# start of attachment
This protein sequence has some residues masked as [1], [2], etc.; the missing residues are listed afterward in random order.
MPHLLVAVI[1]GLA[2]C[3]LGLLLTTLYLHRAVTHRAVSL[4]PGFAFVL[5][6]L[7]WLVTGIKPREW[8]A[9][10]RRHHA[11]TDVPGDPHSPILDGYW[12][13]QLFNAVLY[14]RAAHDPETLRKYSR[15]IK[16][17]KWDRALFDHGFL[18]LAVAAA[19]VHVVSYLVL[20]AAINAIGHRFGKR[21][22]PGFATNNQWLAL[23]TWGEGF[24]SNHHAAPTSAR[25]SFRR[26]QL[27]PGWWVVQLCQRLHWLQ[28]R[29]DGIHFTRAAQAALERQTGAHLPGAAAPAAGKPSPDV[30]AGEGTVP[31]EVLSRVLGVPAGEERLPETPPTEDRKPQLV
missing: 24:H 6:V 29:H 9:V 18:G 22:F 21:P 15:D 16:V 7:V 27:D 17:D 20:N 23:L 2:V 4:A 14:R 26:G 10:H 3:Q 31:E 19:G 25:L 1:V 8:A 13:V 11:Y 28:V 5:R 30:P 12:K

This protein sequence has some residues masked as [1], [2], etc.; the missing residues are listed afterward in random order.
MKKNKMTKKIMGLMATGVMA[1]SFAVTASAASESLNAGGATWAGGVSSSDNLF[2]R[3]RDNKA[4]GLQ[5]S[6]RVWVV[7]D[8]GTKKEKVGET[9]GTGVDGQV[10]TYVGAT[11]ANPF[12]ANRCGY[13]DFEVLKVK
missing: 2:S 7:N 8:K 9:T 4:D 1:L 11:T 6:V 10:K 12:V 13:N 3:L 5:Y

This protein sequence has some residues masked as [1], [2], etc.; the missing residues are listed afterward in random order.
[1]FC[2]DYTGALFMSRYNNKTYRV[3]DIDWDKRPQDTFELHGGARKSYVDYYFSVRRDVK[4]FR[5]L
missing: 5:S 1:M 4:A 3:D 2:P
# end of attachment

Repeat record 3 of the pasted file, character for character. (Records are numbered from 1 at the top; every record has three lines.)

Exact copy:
This protein sequence has some residues masked as [1], [2], etc.; the missing residues are listed afterward in random order.
[1]FC[2]DYTGALFMSRYNNKTYRV[3]DIDWDKRPQDTFELHGGARKSYVDYYFSVRRDVK[4]FR[5]L
missing: 5:S 1:M 4:A 3:D 2:P